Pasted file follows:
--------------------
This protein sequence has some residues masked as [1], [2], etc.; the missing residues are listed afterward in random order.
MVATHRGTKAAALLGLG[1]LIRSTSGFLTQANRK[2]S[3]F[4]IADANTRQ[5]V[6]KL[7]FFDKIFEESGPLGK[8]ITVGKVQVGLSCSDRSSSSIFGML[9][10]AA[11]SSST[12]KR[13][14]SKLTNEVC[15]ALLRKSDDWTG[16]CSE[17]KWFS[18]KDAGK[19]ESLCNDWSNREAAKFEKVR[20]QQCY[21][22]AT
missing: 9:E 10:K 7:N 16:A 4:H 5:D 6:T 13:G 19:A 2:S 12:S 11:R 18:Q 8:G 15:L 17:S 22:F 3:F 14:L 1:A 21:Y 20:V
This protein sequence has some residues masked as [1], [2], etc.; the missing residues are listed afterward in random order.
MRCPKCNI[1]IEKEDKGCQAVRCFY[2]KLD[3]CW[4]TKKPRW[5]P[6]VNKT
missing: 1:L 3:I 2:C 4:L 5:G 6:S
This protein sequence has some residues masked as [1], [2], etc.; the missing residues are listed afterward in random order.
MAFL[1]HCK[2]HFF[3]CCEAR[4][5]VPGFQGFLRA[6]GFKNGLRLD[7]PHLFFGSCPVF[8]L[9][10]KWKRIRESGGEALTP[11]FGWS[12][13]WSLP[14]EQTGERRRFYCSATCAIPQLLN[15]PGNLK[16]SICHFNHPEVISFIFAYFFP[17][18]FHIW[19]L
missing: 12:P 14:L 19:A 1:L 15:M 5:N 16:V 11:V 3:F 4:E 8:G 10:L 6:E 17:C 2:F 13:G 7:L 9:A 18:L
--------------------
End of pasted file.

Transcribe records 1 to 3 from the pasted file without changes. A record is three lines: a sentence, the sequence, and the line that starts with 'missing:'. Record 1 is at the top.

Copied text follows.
This protein sequence has some residues masked as [1], [2], etc.; the missing residues are listed afterward in random order.
MVATHRGTKAAALLGLG[1]LIRSTSGFLTQANRK[2]S[3]F[4]IADANTRQ[5]V[6]KL[7]FFDKIFEESGPLGK[8]ITVGKVQVGLSCSDRSSSSIFGML[9][10]AA[11]SSST[12]KR[13][14]SKLTNEVC[15]ALLRKSDDWTG[16]CSE[17]KWFS[18]KDAGK[19]ESLCNDWSNREAAKFEKVR[20]QQCY[21][22]AT
missing: 9:E 10:K 7:N 16:A 4:H 5:D 6:T 13:G 19:A 2:S 12:S 11:R 18:Q 8:G 15:L 17:S 22:F 3:F 14:L 1:A 21:Y 20:V
This protein sequence has some residues masked as [1], [2], etc.; the missing residues are listed afterward in random order.
MRCPKCNI[1]IEKEDKGCQAVRCFY[2]KLD[3]CW[4]TKKPRW[5]P[6]VNKT
missing: 1:L 3:I 2:C 4:L 5:G 6:S
This protein sequence has some residues masked as [1], [2], etc.; the missing residues are listed afterward in random order.
MAFL[1]HCK[2]HFF[3]CCEAR[4][5]VPGFQGFLRA[6]GFKNGLRLD[7]PHLFFGSCPVF[8]L[9][10]KWKRIRESGGEALTP[11]FGWS[12][13]WSLP[14]EQTGERRRFYCSATCAIPQLLN[15]PGNLK[16]SICHFNHPEVISFIFAYFFP[17][18]FHIW[19]L
missing: 12:P 14:L 19:A 1:L 15:M 5:N 16:V 11:V 3:F 4:E 8:G 10:L 6:E 17:C 2:F 13:G 7:L 9:A 18:L